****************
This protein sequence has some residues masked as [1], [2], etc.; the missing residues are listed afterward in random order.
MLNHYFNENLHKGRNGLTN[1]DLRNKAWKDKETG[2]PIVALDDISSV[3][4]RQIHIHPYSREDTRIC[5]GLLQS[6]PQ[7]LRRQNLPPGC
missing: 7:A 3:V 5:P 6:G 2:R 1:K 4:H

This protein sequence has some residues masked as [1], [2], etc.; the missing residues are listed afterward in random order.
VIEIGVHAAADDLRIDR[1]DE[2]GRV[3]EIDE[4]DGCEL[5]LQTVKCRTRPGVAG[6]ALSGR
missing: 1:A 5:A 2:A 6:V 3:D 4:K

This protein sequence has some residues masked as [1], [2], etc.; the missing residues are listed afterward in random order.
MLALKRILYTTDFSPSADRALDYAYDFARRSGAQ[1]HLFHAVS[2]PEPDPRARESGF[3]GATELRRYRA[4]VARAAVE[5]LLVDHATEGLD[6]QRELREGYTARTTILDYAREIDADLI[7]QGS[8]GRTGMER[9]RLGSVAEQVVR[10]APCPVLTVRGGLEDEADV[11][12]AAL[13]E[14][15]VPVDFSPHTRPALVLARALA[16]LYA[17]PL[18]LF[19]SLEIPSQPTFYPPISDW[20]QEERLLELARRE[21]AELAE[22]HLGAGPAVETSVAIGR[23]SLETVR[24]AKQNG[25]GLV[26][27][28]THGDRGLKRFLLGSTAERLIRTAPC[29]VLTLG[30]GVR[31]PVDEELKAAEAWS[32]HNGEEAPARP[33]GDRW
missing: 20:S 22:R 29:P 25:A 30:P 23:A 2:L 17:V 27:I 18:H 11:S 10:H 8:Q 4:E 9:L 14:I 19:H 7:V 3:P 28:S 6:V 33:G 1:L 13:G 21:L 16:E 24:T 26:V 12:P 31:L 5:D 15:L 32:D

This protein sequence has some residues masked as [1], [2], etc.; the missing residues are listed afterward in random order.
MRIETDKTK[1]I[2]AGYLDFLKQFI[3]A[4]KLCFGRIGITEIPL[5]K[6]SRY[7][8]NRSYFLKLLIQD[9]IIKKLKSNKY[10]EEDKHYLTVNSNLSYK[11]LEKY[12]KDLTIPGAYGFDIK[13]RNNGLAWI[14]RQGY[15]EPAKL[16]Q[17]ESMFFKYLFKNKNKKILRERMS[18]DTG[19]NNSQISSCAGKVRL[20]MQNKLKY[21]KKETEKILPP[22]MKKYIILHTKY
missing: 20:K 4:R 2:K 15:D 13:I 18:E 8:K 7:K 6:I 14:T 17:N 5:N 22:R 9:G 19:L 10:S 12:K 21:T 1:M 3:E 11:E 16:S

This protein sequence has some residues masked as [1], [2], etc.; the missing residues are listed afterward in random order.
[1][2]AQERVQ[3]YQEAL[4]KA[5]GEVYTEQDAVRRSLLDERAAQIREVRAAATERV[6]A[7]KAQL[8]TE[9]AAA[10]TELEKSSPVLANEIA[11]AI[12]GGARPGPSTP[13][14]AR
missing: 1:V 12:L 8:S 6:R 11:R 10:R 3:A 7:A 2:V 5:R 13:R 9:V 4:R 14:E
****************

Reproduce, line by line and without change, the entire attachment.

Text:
This protein sequence has some residues masked as [1], [2], etc.; the missing residues are listed afterward in random order.
MLNHYFNENLHKGRNGLTN[1]DLRNKAWKDKETG[2]PIVALDDISSV[3][4]RQIHIHPYSREDTRIC[5]GLLQS[6]PQ[7]LRRQNLPPGC
missing: 7:A 3:V 5:P 6:G 2:R 1:K 4:H

This protein sequence has some residues masked as [1], [2], etc.; the missing residues are listed afterward in random order.
VIEIGVHAAADDLRIDR[1]DE[2]GRV[3]EIDE[4]DGCEL[5]LQTVKCRTRPGVAG[6]ALSGR
missing: 1:A 5:A 2:A 6:V 3:D 4:K

This protein sequence has some residues masked as [1], [2], etc.; the missing residues are listed afterward in random order.
MLALKRILYTTDFSPSADRALDYAYDFARRSGAQ[1]HLFHAVS[2]PEPDPRARESGF[3]GATELRRYRA[4]VARAAVE[5]LLVDHATEGLD[6]QRELREGYTARTTILDYAREIDADLI[7]QGS[8]GRTGMER[9]RLGSVAEQVVR[10]APCPVLTVRGGLEDEADV[11][12]AAL[13]E[14][15]VPVDFSPHTRPALVLARALA[16]LYA[17]PL[18]LF[19]SLEIPSQPTFYPPISDW[20]QEERLLELARRE[21]AELAE[22]HLGAGPAVETSVAIGR[23]SLETVR[24]AKQNG[25]GLV[26][27][28]THGDRGLKRFLLGSTAERLIRTAPC[29]VLTLG[30]GVR[31]PVDEELKAAEAWS[32]HNGEEAPARP[33]GDRW
missing: 20:S 22:R 29:P 25:A 30:P 23:A 2:L 17:V 27:I 18:H 11:S 10:H 8:Q 4:E 9:L 14:I 19:H 7:V 3:P 28:S 6:V 33:G 1:L 13:G 21:L 16:E 24:T 26:V 12:P 31:L 5:D 15:L 32:D

This protein sequence has some residues masked as [1], [2], etc.; the missing residues are listed afterward in random order.
MRIETDKTK[1]I[2]AGYLDFLKQFI[3]A[4]KLCFGRIGITEIPL[5]K[6]SRY[7][8]NRSYFLKLLIQD[9]IIKKLKSNKY[10]EEDKHYLTVNSNLSYK[11]LEKY[12]KDLTIPGAYGFDIK[13]RNNGLAWI[14]RQGY[15]EPAKL[16]Q[17]ESMFFKYLFKNKNKKILRERMS[18]DTG[19]NNSQISSCAGKVRL[20]MQNKLKY[21]KKETEKILPP[22]MKKYIILHTKY
missing: 20:K 4:R 2:K 15:D 13:I 18:E 8:K 7:K 6:I 14:T 17:N 5:N 22:R 9:G 19:L 10:S 12:K 21:T 1:M 3:E 11:E 16:S

This protein sequence has some residues masked as [1], [2], etc.; the missing residues are listed afterward in random order.
[1][2]AQERVQ[3]YQEAL[4]KA[5]GEVYTEQDAVRRSLLDERAAQIREVRAAATERV[6]A[7]KAQL[8]TE[9]AAA[10]TELEKSSPVLANEIA[11]AI[12]GGARPGPSTP[13][14]AR
missing: 1:V 12:L 8:S 6:R 11:R 10:R 3:A 7:A 2:V 5:R 13:R 9:V 4:R 14:E